Overlapping sugar maple leaves create a kaleidoscopic display of fall color. Bob King
Happy first day of spring! That’s what they’ll be saying tomorrow in the southern hemisphere. Here in the north the first moment of fall ticks off Monday morning Sept. 23 at 2:50 a.m. (Central Time). The sun has been slowly sinking southward since the first day of summer, when it shone from its highest point in the sky. At the fall equinox, it crosses the celestial equator, an imaginary circle in the sky that’s an extension of Earth’s equator into the heavens.
Earth’s equator is an imaginary circle with a latitude of 0° located midway between the poles. Stretch the equator out into the sky and it becomes the celestial equator. NASA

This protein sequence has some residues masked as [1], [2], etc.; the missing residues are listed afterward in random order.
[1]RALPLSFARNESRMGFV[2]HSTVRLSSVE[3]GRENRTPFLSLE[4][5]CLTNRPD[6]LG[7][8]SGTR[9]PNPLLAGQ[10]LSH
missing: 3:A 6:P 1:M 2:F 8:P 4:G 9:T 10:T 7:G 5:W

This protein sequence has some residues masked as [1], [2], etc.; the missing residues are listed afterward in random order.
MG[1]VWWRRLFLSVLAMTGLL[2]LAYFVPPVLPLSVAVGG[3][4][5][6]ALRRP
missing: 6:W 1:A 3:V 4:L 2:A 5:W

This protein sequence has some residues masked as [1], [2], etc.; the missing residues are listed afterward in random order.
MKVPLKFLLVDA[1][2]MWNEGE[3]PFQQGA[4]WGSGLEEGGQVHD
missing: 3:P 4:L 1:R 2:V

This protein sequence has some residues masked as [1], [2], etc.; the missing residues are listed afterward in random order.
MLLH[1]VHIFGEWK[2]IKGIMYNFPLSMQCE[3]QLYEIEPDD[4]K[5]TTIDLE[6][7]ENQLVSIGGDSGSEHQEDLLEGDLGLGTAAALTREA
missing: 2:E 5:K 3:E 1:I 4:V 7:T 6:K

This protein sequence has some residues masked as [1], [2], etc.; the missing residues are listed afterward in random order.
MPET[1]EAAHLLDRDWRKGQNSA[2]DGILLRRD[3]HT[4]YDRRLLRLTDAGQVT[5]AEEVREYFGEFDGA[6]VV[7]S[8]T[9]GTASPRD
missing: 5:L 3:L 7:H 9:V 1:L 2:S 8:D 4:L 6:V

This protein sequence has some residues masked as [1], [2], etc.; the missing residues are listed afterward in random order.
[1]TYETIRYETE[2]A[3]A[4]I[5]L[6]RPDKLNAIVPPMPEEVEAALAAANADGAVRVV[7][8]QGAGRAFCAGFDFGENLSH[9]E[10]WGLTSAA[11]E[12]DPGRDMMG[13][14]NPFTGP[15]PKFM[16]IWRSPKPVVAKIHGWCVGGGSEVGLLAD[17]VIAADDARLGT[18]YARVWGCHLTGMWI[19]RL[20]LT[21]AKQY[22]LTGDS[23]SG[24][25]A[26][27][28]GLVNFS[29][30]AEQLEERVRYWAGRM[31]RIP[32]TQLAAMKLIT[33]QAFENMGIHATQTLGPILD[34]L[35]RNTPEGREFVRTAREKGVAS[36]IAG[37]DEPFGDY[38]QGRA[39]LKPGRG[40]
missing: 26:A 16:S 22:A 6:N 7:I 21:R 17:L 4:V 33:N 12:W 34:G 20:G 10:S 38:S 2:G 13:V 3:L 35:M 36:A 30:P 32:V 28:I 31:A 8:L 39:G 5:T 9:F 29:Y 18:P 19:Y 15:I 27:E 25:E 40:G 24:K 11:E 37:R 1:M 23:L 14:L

If you’re standing somewhere along Earth’s equator, say not far from the city of Singapore, the celestial equator begins at the due east point of the eastern horizon, passes directly overhead and meets the horizon again at the due west point. Picture it as a giant invisible hoop stretching from one horizon to the next. It continues below the western horizon around the back side of the planet until it meets up again at your ...